As a business owner, you could be losing out on solid female talent if your company is hostile to employees who are also parents. Even though the law states that you can’t discriminate against women who choose to become mothers, you may be inadvertently cultivating a workplace environment where women don’t feel comfortable divulging their family plan.
Here’s how to make babies welcome in your company’s family while maintaining the integrity of your business goals….
If your company is successful, you have understood the need to keep up with the latest tools and technology you need to beat out your competitors.
It’s likely that your employees have had to get on board with company changes a multitude of times during their employment. It’s your turn to embrace the changes that your employees bring to the company.
Employees are not stagnant two-dimensional assets.
They are constantly changing and growing as individuals, and the more you embrace the changes that they experience in their personal lives, the more loyalty they’ll have toward you and your company.
Develop a Plan
Soon-to-be mothers have a natural tendency to worry whether their jobs will still be there for them when they return from maternity leave. You, too, may worry that a new mother may not want to come back to work after experiencing motherhood. It’s a valid concern, as you may have invested considerable time and money into making the employee one of your best. This can cause a silent tension between you, in the build up to her maternity leave.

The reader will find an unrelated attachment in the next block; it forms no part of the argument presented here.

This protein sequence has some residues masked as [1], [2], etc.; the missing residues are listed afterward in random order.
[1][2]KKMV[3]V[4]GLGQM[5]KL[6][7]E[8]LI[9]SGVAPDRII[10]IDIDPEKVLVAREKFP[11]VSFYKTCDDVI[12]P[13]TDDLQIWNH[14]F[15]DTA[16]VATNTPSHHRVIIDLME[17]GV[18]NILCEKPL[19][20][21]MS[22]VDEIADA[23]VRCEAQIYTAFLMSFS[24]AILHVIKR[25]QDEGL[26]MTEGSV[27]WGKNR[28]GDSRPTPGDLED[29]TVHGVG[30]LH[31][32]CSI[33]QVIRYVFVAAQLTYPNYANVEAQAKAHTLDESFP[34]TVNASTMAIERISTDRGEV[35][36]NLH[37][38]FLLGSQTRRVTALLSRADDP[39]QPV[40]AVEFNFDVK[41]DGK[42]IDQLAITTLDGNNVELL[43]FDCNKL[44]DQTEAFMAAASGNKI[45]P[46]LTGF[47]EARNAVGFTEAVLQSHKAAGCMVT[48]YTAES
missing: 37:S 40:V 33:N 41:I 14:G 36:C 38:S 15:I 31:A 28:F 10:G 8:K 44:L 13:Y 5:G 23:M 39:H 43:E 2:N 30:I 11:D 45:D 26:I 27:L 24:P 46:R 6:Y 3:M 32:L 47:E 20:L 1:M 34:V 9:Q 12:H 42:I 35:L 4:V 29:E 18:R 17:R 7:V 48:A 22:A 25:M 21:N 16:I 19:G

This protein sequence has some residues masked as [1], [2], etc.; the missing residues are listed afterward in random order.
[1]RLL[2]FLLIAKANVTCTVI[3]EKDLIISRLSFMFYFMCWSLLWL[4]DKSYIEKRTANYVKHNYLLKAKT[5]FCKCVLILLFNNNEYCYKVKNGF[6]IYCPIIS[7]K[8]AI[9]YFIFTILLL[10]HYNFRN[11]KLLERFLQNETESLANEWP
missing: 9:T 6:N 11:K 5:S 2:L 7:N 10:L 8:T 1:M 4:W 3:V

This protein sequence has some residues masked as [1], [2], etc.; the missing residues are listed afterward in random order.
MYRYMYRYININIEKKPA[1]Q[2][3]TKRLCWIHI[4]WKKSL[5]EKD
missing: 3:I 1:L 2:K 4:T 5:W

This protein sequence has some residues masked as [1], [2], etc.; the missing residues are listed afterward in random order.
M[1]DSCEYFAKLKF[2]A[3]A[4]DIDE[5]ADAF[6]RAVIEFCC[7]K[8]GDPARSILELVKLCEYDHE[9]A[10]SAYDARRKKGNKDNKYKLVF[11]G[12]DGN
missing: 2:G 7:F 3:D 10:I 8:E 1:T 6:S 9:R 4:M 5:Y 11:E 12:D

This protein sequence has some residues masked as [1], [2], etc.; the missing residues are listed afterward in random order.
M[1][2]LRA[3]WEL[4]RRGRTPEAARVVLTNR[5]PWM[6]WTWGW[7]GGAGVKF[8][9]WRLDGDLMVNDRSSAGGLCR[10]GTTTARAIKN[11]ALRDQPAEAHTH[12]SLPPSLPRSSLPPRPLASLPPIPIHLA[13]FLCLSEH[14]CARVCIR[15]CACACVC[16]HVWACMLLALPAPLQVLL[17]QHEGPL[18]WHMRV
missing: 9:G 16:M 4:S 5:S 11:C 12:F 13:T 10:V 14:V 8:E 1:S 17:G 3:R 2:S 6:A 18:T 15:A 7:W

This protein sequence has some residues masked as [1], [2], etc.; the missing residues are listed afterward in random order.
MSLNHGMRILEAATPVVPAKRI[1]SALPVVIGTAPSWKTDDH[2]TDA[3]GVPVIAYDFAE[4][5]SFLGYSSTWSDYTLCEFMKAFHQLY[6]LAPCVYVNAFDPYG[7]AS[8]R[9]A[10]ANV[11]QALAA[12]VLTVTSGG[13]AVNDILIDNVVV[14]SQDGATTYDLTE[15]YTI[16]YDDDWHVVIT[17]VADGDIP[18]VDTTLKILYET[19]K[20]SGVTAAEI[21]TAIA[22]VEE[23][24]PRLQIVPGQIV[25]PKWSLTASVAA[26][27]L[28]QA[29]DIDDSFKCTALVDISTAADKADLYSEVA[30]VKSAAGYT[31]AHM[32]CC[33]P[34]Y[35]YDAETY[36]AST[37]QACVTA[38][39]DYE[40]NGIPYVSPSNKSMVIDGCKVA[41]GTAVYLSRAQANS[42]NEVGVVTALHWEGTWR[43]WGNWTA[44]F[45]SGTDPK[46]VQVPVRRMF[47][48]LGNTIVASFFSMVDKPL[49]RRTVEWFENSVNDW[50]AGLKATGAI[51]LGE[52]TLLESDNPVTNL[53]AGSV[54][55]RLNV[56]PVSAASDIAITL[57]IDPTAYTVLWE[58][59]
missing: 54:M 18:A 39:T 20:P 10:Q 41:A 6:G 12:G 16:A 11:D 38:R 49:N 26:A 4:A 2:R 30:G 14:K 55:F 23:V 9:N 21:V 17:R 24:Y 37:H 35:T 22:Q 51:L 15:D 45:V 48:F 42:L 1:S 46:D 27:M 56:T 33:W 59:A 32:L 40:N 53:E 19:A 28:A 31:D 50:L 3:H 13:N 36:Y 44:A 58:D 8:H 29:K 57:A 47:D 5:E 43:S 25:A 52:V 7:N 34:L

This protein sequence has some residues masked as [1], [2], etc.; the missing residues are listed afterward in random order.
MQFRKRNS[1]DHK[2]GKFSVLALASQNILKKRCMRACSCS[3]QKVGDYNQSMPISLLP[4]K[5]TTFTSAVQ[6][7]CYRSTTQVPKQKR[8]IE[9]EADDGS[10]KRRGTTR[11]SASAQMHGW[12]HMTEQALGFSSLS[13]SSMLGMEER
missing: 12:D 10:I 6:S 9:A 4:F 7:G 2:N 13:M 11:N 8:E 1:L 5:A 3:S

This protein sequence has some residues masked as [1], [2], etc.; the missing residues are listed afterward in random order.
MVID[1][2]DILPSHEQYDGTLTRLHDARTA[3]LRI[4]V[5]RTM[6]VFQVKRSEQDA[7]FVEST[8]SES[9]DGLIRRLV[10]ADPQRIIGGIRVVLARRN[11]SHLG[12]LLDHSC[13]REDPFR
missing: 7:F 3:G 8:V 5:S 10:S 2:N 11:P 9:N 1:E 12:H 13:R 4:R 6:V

Help to ease her fears and your worries by developing a plan for her workload after the official maternity leave is over.
Your plan may include one or more of the following:
- Work from home option
- Transition into part-time
- Insurance coverage adjustments
The best way to implement a plan like these is to sit down with the expectant mother and your HR manager. Develop a company policy that will cover future employees who may become pregnant. As the following article shows, your company’s health insurance and pregnancy policies should work together to cover every possible outcome.
Don’t Dismiss Without Regard
If you are interviewing candidates for an open position, and one strong candidate is obviously expecting, don’t dismiss without regard for her potential. Remember that even pregnant women need to work. You can’t assume the worst about any future situation. It’s possible that the woman has a strong family support system.
For example, she may have an agreement with her husband that she will work after the baby is born while he stays home to take care of the childcare. Whatever her situation is, don’t jump to conclusions. If you have a solid candidate for the job, her pregnancy shouldn’t factor into your decision, as long as the work is not too strenuous for an expectant mother.
Take the lead in your industry in being accepting of your employees’ family situations. Show other owners and managers that with a little creativity and acceptance, young mothers and corporate goals can work hand in hand.
About the Author: Kate Supino is a professional freelance writer who specializes in best business practices.